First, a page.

Document Type

Article

Department/Program

Virginia Institute of Marine Science

Publication Date

9-2018

Journal

Ecology And Evolution

Volume

8

Issue

18

First Page

9384

Last Page

9397

Abstract

Temperature is hypothesized to alter disease dynamics, particularly when species are living at or near their thermal limits. When disease occurs in marine systems, this can go undetected, particularly if the disease is chronic and progresses slowly. As a result, population-level impacts of diseases can be grossly underestimated. Complex migratory patterns, stochasticity in recruitment, and data and knowledge gaps can hinder collection and analysis of data on marine diseases. New tools enabling quantification of disease impacts in marine environments include coupled biogeochemical hydrodynamic models (to hindcast key environmental data), and multievent, multistate mark-recapture (MMSMR) (to quantify the effects of environmental conditions on disease processes and assess population-level impacts). We used MMSMR to quantify disease processes and population impacts in an estuarine population of striped bass (Morone saxatilis) in Chesapeake Bay from 2005 to 2013. Our results supported the hypothesis that mycobacteriosis is chronic, progressive, and, frequently, lethal. Yearly disease incidence in fish age three and above was 89%, suggesting that this disease impacts nearly every adult striped bass. Mortality of diseased fish was high, particularly in severe cases, where it approached 80% in typical years. Severely diseased fish also had a 10-fold higher catchability than healthy fish, which could bias estimates of disease prevalence. For both healthy and diseased fish, mortality increased with the modeled average summer sea surface temperature (SST) at the mouth of the Rappahannock River; in warmer summers (average SST29 degrees C), a cohort is predicted to experience >90% mortality in 1year. Regression of disease signs in mildly and moderately diseased fish was <2%. These results suggest that these fish are living at their maximum thermal tolerance and that this is driving increased disease and mortality. Management of this fishery should account for the effects of temperature and disease on impacted populations.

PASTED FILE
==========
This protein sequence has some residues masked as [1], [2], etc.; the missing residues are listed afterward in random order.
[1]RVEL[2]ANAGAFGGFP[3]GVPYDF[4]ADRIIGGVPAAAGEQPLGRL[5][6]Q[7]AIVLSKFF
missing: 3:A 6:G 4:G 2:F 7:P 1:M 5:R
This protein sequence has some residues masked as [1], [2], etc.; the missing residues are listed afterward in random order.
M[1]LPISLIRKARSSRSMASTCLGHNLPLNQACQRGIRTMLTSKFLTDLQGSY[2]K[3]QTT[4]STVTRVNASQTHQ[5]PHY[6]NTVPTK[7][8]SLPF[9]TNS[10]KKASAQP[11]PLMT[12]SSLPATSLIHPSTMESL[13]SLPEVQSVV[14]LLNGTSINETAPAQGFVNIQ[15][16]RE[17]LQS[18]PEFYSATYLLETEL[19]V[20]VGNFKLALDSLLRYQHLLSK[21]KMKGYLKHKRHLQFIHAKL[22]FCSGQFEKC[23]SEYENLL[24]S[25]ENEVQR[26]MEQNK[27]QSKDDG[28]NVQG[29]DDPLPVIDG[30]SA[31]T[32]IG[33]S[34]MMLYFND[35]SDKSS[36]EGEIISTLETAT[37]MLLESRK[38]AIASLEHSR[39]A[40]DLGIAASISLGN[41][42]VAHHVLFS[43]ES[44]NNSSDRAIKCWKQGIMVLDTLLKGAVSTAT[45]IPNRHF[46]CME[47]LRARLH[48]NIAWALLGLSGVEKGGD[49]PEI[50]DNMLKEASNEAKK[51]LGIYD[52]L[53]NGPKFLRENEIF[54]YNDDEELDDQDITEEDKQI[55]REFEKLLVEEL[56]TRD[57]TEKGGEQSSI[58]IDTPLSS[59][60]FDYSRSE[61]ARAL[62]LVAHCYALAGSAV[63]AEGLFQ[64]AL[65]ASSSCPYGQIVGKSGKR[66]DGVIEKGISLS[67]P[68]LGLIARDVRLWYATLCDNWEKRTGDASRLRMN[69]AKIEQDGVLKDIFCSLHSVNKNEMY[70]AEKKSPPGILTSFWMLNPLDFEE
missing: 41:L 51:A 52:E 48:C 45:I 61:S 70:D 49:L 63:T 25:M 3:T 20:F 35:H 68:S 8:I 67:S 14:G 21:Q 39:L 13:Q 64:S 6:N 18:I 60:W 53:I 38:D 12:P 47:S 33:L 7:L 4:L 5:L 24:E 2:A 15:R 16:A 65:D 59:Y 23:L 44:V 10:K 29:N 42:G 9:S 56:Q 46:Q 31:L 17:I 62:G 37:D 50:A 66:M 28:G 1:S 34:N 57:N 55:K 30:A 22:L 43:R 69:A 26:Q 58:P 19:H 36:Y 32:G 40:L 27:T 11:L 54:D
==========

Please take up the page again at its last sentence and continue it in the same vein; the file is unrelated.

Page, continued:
DOI

10.1002/ece3.4462

Keywords

Morone-Saxatilis; Speculative Hypothesis; Dissolved-Oxygen; Disease; Models; Habitat; Climate; Impact; Tuberculosis; Variability

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